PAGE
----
Usually a ghost town during the sleepy summer vacation, Dos Pueblos High School is now a bustling city, a temporary home to the 1,612 firefighters, U.S. Forest Service managers, and supporting personnel working to extinguish the Whittier Fire. The eight-day-old fire, which is 38 percent contained, has consumed 17,364 acres in the Santa Ynez Mountains west of Goleta, joining 12 other large fires burning in California at press time.
Last Thursday evening, The Santa Barbara Independent toured the base camp as firefighters prepared for the 12-hour night shift ahead of them. Under a mostly clear sky, men and women milled around the high school’s parking lot, now called Main Street. “It’s got all the logistical parts you would need in a city,” explained Fire Information Officer Mike Theune, pointing to a radio information-tech trailer and a tool shop, where firefighters can have their saws repaired and sharpened at the end of a shift.
Next door to the shower facilities and a long line of porta-potties, a female firefighter picked up a bag of clean clothes from a trailer packed with washers and driers. Like many of the companies contracted to provide base-camp services, the mobile laundromat service kicks into gear during fire season. “We’re capable of washing 1,500 pounds per day,” boasted an employee. Last week he was washing the sweat and soot out of fire gear at Big Bear before heading west to Santa Barbara.
Hygiene is paramount, explained Theume’s colleague Mary Sullivan, as we walked past a group of California Conservation Corps members washing their hands before dinner. A sign that hung above them stated “No Nomex Shirts in Dining Hall,” referring to the iconic yellow fabric that protects firefighters from heat and flames in the field. The rule is no formality but rather a safety measure against the spread of poison oak, which is endemic to Los Padres National Forest. At best, poison oak is an irritating nuisance; at worst it is a very serious medical issue that can require steroid treatments, according to Jim Harris, deputy fire chief for Los Padres National Forest.
Under a large tent, firefighters chowed down on penne pasta with Italian sausage, lentils, and a side of garlic bread, all served from a giant food truck. While living out of base camp for weeks at a time, meals become sacred, explained Theume — shared moments of “normalcy and routine” for firefighters who often work 14 days at a time. Both Theume and Sullivan, who’ve been flown in from Sequoia and Kings Canyon National Parks and Plumas National Forest in Northern California, often celebrate their summer birthdays at command centers.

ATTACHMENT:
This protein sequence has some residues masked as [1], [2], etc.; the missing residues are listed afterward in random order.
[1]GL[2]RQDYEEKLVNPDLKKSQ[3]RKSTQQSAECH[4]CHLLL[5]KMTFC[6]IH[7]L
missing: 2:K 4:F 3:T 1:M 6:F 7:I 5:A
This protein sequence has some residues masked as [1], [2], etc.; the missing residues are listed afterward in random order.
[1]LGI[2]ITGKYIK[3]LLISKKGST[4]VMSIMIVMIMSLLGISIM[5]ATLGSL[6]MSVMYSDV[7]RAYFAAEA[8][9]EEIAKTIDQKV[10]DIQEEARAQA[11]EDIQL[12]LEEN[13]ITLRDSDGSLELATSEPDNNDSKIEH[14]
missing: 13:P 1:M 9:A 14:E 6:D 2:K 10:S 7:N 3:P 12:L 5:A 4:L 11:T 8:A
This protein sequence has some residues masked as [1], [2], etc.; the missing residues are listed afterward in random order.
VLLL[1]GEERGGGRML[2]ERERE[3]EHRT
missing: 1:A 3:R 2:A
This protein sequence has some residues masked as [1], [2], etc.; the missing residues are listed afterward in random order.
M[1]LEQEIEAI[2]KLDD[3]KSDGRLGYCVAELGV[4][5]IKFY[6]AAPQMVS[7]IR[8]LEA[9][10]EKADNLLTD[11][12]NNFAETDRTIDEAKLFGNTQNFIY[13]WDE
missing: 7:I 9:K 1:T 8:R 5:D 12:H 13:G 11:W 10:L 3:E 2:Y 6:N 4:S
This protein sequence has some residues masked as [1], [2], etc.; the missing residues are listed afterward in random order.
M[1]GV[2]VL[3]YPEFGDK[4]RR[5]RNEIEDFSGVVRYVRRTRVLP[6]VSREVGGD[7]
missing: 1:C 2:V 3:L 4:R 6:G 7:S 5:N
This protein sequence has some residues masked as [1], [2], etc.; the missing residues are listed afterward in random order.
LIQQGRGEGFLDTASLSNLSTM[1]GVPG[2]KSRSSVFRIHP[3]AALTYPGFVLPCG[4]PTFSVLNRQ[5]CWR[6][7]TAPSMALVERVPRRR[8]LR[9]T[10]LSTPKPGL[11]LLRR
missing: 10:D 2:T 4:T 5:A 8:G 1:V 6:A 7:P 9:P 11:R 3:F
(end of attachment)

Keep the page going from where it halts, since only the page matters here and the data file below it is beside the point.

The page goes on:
After eating, crews stock up on lunch, electrolytes, and water. In total, they carry 45 pounds or more of weight and don heavy-duty Nomex suits, boots, gloves, and hard hats. Add to that the extremely high temperatures expected this weekend and the rugged terrain of the Santa Ynez Mountain range, and the threat of heat exhaustion becomes very real. As of Thursday, five firefighters had suffered minor heat injuries during the Whittier Fire. This week, flags across the state were flown at half-mast in honor of firefighter William Jaros, who lost his life to a heat-related illness in Six Rivers National Forest on July 8.
At 7 p.m., the night shift crews headed to Dos Pueblos’ outdoor amphitheater. During a sober 20-minute operational briefing, a series of fire specialists and incident commanders laid out the plan for the evening and warned that the cool and humid marine layer that had slowed the fire’s growth during the week were giving way to hotter, drier, windier conditions like those that had first fueled the Whittier Fire’s rapid growth the Saturday before. Sundowners were forecasted for the following evening. “I’m not nervous, but I am on alert,” said Harris.
At 8 p.m., clouds of dark smoke, blown toward the ocean by evening winds, billowed across the sky over the command center, as night crews loaded into firetrucks headed toward the mountain. By nightfall, residents across Goleta were calling 9-1-1 with reports of tall orange flames on the ocean side of the Santa Ynez Mountains near Las Varas and Dos Pueblos canyons. Though not immediately threatening to any communities, the fire behavior confirmed the forecasts of squirrelly winds and fire growth along the southern fire line. At 8:45, a tired day-crew was seen walking single-file back to their tents, which were set up across the Dos Pueblos baseball and softball fields.
When the Whittier Fire is finally extinguished, the command center facilities will be disassembled, packed up, and shipped off. Just as quickly as it was erected, the fire city will be taken down in a matter of a few days, its citizens sent off to the next fire.
Advisory: The fire’s commanders ask that people not visit or get near the command center for safety’s sake. A great number of large trucks and heavy equipment are moving in and out of the area, day and night.